• Part 2: we’ll build the table view and populate it with dummy data
  • Part 3: hooking up the UISearchDisplayController
  • Part 4: displaying search results
  • Part 5: hiding the UISearchBar when the app launches (and activating it with a button)
  • Part 6: hiding the search bar in iOS 6

The whole course is about one hour in total. Enjoy!

Part 1: Overview

Continue reading

How to attach custom actions to an Edit Button Item (or The Dark Secrets of the Edit/Done Button)

You can create an editButtonItem in a UITableViewController like this:

If your view controller is embedded into a navigation controller, an edit/done button will show up and you can toggle its state by pressing it.

Edit-Done

That’s great, but it takes a deeper understanding of how this happens to make full use of it in your own projects.

What this button actually does is set the “editing” property of your view controller to YES or NO. If it’s YES, the button turns into “Done” (and equivalent translations), and if it’s NO then it turns into “Edit”. You won’t notice this on a standard view controller, but on derivatives (such as a UITableViewController) this has a substantial effect: the table view enters edit mode and changes appearance.

You can therefore test the state of the button by querying your view controller:

But that’s not an action, that’s just a test. If you’d like for something to happen when that edit button is pressed, you must override the following function which is called every time that button is pressed:

This method is called by the table view when that button is pressed. We’re calling the super method first, then add our own bits at the end. You can also call this method from anywhere and put the table view into or out of edit mode like so:

How to reorder a UITableView with Core Data

You’d imagine something as sophisticated as an NSFetchedResultsController has a built-in mechanism to let the user re-order cells arbitrarily. But that’s not the case, so we need to be inventive.

A table view can be re-ordered without problems, but how do we make the new order persist in Core Data? Looks like our managed objects need an integer property for that. In this example I’ll use a 16 bit integer called position – but you can call it anything you like.

There are several (more or less) complicated approaches to the rest of this puzzle. I will use Matt Long’s excellent and least complicated option by adding all fetched objects to an array. Let’s do this step by step, starting with the Xcode Master/Detail template. My managed object is called Phrase.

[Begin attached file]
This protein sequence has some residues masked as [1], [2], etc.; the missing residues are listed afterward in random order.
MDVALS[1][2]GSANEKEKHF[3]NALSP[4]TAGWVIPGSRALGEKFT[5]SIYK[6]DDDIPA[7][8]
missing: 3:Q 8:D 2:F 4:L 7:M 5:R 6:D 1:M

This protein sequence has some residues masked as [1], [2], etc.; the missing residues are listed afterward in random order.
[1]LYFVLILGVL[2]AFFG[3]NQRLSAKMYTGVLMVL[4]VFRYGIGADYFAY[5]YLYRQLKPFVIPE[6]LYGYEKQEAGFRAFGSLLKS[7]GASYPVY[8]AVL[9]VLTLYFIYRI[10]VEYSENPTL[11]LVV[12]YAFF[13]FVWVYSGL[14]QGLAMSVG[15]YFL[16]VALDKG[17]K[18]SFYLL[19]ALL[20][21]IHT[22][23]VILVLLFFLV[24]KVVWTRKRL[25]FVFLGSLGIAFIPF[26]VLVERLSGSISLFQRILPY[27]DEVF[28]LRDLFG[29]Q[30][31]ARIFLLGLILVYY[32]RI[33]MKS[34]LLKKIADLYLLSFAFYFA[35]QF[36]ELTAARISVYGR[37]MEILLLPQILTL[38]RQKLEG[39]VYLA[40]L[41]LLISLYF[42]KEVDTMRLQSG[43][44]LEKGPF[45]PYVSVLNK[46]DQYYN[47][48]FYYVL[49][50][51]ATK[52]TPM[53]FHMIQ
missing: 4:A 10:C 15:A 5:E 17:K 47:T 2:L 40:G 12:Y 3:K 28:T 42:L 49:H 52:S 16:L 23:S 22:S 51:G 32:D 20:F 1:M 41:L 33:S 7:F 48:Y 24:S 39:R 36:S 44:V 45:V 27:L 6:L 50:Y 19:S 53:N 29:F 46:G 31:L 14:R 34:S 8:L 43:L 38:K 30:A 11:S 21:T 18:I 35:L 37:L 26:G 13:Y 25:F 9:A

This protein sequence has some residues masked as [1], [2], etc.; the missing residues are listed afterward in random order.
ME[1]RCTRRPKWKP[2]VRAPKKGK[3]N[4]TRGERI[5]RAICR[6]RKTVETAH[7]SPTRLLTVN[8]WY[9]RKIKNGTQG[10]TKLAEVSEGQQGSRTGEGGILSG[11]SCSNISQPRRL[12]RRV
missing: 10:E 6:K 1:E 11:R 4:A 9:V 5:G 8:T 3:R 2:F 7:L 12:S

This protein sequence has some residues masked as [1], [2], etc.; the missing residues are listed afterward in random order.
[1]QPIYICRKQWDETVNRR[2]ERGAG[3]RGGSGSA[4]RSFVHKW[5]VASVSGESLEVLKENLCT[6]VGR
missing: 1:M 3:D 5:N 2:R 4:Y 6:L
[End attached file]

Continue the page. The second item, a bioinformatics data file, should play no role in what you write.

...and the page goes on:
First we need to make sure our table view is reorder-able. Let’s do this by implementing

[emember_protected]

We also need to add the following method. This is mandatory for our reorder controls to show up.

Since we’re using Core Data, we don’t really want to update the table view directly – we want to leave that to the NSFetchedResultsController. To do this we need to conform to the NSFetchedResultsControllerDelegate protocol in our header file:

and implement te following method:

[/emember_protected]

This is called automatically if the fetched results controller has noticed a change in its data structure. It grabs its new objects and refreshes the table view – and we’re done.

Here’s a full working project that implements this feature among other things:

How to return the section title in a UITableView with Core Data

Our NSFetchedResultsController can take care of this too:

First we determine if we have sections at all, and if we do we return their respective titles.

How to add touch events to a UITableViewFooter (or header)

Table View headers or footers can’t be tapped. Sometimes however that’s exactly what we want to do.

In this example we’ll add a new UIView to out table view and add it to the table’s footer. Inside this view we’ll have a custom button which we’ll create with an image. We’ll also have a method that is called when the user presses the button:

The result is a row at the bottom of the table view which stays in place even if the table is scrolled – ideal of anything users should see at all times.

You can do the same for table view headers, just add the code to the “headerInSeaction” variants of the methods above.

Example of a tappable footer image/button
Example of a tappable footer image/button